Judge Dawn Hunt wrote a Harry Potter biopic called The Seven Year Snitch.
"This marriage is going to take some work."
Romantic comedies are a dime a dozen and clichéd as all get out, so finding one with an unusual premise is worth checking out. That's what The Seven Year Hitch delivers.
Jennifer (Natalie Hall, Pretty Little Liars) and Kevin (Darin Brooks, Blue Mountain State) have been best friends forever, so it's no big deal when she offers him a place to crash after college graduation. Fast forward seven years and the twist comes into play. Jennifer's dating two-timing douche Bryce (Ryan Doom, Raising Hope) who's all sorts of wrong for her, but of course she can't see it. He proposes after only six months because he needs the marriage to secure a promotion. So it's up to Kevin (still her roommate) to convince Jennifer she's rushing into marriage with a guy she doesn't know and won't be happy with. Kevin's helped by the fact that, due to their long history of living together they're technically common law married. So that's the The Seven Year Hitch angle.
The story is briskly paced and helped along by engaging performances, none more so than Brooks', who brings a Ryan Reynolds-esque affability and quiet goofiness to the role. And yes The Seven Year Hitch will draw some comparisons to Reynolds' The Proposal but it is different enough to stand alone.
The Seven Year Hitch hits most of the beats you'd expect while managing to avoid a couple of the clichés you think are coming. The only real issue I had? There was more of a negative emphasis than I expected. There are many scenes showcasing what a jerk Bryce is paired with an unusual angle which yes, moves the story along, yet feels a bit mean-spirited. Jennifer's friends think Kevin is an adorable loser and a quitter, and that Jennifer is weird for allowing him to live with her for so long when all he does is run the household and hold down a part-time job. A good chunk of the story wouldn't happen unless Jennifer finally caved to the pressure to prove Kevin is a quitter and that really, kicking him out of the house is an act of tough love. The beats that follow end up allowing Kevin to shine but they also cast some doubt on Jennifer, giving her an insecure edge that takes almost the whole movie to move past.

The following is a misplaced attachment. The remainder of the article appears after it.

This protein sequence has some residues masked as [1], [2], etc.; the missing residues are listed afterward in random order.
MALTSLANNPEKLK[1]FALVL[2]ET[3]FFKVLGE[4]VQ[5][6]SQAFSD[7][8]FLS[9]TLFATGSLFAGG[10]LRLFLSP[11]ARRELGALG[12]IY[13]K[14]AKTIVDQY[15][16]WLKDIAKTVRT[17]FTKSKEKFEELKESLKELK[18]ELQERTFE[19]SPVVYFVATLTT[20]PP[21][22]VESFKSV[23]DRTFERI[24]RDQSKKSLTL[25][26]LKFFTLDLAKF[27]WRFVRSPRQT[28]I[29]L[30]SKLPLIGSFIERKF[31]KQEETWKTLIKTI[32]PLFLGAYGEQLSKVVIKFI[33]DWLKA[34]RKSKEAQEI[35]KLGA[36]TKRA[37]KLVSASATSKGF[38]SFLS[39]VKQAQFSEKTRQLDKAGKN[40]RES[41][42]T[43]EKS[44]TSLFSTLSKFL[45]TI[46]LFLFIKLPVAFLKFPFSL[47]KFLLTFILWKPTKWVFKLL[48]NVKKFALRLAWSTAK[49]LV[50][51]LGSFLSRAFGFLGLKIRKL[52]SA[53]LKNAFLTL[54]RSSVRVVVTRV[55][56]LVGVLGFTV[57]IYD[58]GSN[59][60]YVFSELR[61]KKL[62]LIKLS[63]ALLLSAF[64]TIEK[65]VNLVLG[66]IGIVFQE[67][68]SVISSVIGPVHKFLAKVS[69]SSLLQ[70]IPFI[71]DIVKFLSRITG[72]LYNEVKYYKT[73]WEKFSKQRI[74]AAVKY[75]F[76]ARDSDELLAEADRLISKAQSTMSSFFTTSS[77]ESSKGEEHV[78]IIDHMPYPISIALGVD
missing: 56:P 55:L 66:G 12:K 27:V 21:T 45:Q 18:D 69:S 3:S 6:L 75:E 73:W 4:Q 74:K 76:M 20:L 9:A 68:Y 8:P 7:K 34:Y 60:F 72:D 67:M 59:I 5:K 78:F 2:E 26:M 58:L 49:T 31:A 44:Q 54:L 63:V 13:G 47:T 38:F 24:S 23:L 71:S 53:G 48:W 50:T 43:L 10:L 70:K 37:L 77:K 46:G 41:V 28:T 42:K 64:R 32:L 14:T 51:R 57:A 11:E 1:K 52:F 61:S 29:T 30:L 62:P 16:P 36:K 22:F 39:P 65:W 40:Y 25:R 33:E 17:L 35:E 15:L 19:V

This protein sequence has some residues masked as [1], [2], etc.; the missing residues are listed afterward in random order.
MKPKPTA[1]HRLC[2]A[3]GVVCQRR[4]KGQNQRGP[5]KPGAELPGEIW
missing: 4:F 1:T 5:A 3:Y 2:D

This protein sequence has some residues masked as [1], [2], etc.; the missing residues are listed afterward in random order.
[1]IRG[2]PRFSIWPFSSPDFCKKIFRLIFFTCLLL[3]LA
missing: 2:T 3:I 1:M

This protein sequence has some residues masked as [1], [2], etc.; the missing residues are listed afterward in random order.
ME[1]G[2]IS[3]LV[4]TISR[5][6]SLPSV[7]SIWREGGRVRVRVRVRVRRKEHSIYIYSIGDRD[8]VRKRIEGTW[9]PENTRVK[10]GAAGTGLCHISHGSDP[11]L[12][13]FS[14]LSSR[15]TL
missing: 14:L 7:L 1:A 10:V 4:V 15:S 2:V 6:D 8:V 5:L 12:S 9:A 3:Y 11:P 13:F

While The Seven Year Hitch is a little less fluffy than you might expect, it's charming nonetheless. The unique aspect of the common law marriage adds a subtle twist to the romcom formula and allows the film to stand as a rewatchable example of the genre.
The standard def 1.78:1 anamorphic widescreen image is typical of made-for-TV movies currently broadcasting on cable, and though the palette is a little flat it's nonetheless crisp and clean. Audio is a bit better boasting a full Dolby 5.1 Surround mix which is above what the film needs but is welcomed, especially during the karaoke scene.
No special features here but don't let that dissuade you. I am always looking for a good romcom and I recommend The Seven Year Hitch for those who want an example of the genre that plays a little bit with the formula but not too much.
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